National Gallery of Australia | Audio Tour | Grace Cossington Smith

Sinopsis

Audio guide to works from the NGA exhibition Grace Cossington Smith: A retrospective exhibition, shown at the National Gallery of Australia, Canberra 4 March – 13 June 2005

Episodios

  • Grace COSSINGTON SMITH, Interior with verandah doors 1954

    Grace COSSINGTON SMITH, Interior with verandah doors 1954

    22/11/2007 Duración: 01min

    Grace COSSINGTON SMITH, Interior with verandah doors 1954, oil on composition board, 76.2 (h) x 91.0 (w) cm, signed and dated l.l., black oil paint "G. Cossington Smith 54".Collection of the National Gallery of Australia. Bequest of Lucy Swanton 1982

  • Grace COSSINGTON SMITH, Interior in yellow 1962, 1964

    Grace COSSINGTON SMITH, Interior in yellow 1962, 1964

    22/11/2007 Duración: 01min

    Cossington Smith said of her painting Interior in yellow: ‘The subject took me very much. It is a room with a wardrobe and a bed and carpet but the chief thing to me was the yellow walls…the whole thing is meant to express an interior with light…the sunlight did not come in in a definite way but the whole room seemed to be full of light, which is what I want to do more than the actual sunlight. I feel that even the shadows are a subdued light and they must have light in them as well as the light parts.’ (Interview with Hazel de Berg, 1965, National Library of Australia)

  • Grace COSSINGTON SMITH, Orchestral concert: Dr Sargent conducting in the Sydney Town Hall c.1939

    Grace COSSINGTON SMITH, Orchestral concert: Dr Sargent conducting in the Sydney Town Hall c.1939

    22/11/2007 Duración: 01min

    Grace COSSINGTON SMITH, Orchestral concert: Dr Sargent conducting in the Sydney Town Hall c.1939, oil,pencil, pen and ink on cardboard on composition board, 45.9 (h) x 41.0 (w) cm. Collection of the National Gallery of Australia

  • Grace COSSINGTON SMITH, Portrait of Diddy c.1922

    Grace COSSINGTON SMITH, Portrait of Diddy c.1922

    22/11/2007 Duración: 59s

    Some of Cossington Smith’s most successful portraits are her tender drawings of family members. Her close bond with her family is evident in her drawings of her father Ernest and her sisters Diddy and Madge, depicted in uncontrived, relaxed poses. In Portrait of Diddy her sister appears meditative, wearing the artist’s favourite colour, yellow. As she said: ‘Yellow is the colour of the sun’. This work was in an extremely fragile condition and is being shown for the first time since entering the Gallery’s collection, thanks to the dedicated efforts of the Gallery’s conservators.

  • Grace COSSINGTON SMITH, Eastern Road, Turramurra [The Eastern Road, Turramurra] c.1926

    Grace COSSINGTON SMITH, Eastern Road, Turramurra [The Eastern Road, Turramurra] c.1926

    22/11/2007 Duración: 01min

    This work, with its sweeping directional movement of the road through the centre of the picture plane, depicts Eastern Road near the artist’s home in Turramurra at a time when it was still a semi-rural suburb. The watercolour was preceded by a detailed sketchbook drawing with precise colour notations. Cossington Smith told Daniel Thomas that when she was doing her initial drawing she was ‘pleased that a figure came onto the road to animate its emptiness’.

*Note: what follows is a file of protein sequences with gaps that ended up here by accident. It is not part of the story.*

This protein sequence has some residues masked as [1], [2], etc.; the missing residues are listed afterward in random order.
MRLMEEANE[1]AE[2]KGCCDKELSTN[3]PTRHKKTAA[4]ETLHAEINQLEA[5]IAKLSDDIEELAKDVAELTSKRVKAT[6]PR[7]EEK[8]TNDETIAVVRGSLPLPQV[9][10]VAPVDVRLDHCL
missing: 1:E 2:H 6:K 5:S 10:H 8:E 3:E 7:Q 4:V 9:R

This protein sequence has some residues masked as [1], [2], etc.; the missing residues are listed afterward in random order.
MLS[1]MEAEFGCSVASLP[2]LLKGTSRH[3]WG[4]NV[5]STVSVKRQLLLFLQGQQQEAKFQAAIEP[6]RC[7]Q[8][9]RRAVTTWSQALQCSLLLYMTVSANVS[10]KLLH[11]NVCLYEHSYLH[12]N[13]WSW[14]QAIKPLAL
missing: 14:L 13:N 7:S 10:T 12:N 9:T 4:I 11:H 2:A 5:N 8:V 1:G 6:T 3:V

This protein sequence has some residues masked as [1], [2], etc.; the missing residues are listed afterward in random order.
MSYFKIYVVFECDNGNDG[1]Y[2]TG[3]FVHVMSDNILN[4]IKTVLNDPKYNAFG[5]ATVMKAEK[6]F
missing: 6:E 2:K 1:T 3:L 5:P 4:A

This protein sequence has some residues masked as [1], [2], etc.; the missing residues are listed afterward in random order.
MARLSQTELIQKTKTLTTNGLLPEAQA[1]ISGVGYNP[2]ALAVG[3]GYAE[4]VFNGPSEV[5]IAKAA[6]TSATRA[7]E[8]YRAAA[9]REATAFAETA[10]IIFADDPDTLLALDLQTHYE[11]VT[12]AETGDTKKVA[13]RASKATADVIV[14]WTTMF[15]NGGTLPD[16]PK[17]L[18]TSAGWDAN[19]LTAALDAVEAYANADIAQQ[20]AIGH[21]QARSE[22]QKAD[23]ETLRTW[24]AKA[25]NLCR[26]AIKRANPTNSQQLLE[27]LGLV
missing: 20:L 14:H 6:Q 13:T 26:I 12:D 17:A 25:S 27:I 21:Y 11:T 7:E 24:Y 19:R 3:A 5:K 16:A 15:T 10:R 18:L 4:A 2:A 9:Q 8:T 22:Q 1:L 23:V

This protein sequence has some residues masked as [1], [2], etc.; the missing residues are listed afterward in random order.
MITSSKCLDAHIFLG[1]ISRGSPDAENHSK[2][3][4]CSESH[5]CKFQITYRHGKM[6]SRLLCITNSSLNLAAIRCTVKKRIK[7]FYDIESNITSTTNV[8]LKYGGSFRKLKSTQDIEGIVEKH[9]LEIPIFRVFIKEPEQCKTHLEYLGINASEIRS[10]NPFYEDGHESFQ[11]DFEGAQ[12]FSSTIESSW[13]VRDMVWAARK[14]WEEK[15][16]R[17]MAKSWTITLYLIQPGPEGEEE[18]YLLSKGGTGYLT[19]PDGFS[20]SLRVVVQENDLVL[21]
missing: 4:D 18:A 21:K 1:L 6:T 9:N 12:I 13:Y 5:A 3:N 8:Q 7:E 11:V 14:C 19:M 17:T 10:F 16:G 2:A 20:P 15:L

• Grace COSSINGTON SMITH, Poinsettias 1931

    Grace COSSINGTON SMITH, Poinsettias 1931

    22/11/2007 Duración: 01min

    Grace COSSINGTON SMITH, Poinsettias 1931, oil on pulpboard, 73.7 (h) x 59.7 (w) cm, Art Gallery of South Australia Ivor Francis Bequest Fund 1995

  • Grace COSSINGTON SMITH, Still life with red vase 1962

    Grace COSSINGTON SMITH, Still life with red vase 1962

    22/11/2007 Duración: 01min

    Grace COSSINGTON SMITH, Still life with red vase 1962, oil on hardboard, 62.5 (h) x 89.8 (w) cm, Private collection, courtesy of Eva Breuer Art Dealer, Sydney

  • Grace COSSINGTON SMITH, Boots, Sketchbook of still life and various subjects (1911)

    Grace COSSINGTON SMITH, Boots, Sketchbook of still life and various subjects (1911)

    22/11/2007 Duración: 51s

    Grace COSSINGTON SMITH, Boots, Sketchbook of still life and various subjects (1911), Sketchbook, pencil, paper, 22.8 (h) x 28.8 (w) cm, Collection of the National Gallery of Australia

  • Grace COSSINGTON SMITH, The Bridge in-curve (1930)

    Grace COSSINGTON SMITH, The Bridge in-curve (1930)

    22/11/2007 Duración: 01min

    Grace COSSINGTON SMITH, The Bridge in-curve (1930), empera on cardboard, 83.6 (h) x 111.8 (w) cm, National Gallery of Victoria Presented by the National Gallery Society of Victoria, 1967

  • Grace COSSINGTON SMITH, Enid on the sofa 1957

    Grace COSSINGTON SMITH, Enid on the sofa 1957

    22/11/2007 Duración: 01min

    Cossington Smith’s daring painting of Enid Cambridge is a portrait of a long-held friendship. Rather than attempting to depict her friend’s features, she conveys her in flamboyant dress, relaxed in an interior world. At the time of Cambridge’s death in 1976, Cossington Smith wrote: ‘Everyone loved Enid. She is my dearest art friend … A special quality of Enid’s is a devoted religious Faith which shone through all her perplexities and difficulties and never left her … Enid is a shining Personality.’ (National Gallery of Australia research library)

  • Grace COSSINGTON SMITH, Church interior c.1941-42

    Grace COSSINGTON SMITH, Church interior c.1941-42

    22/11/2007 Duración: 01min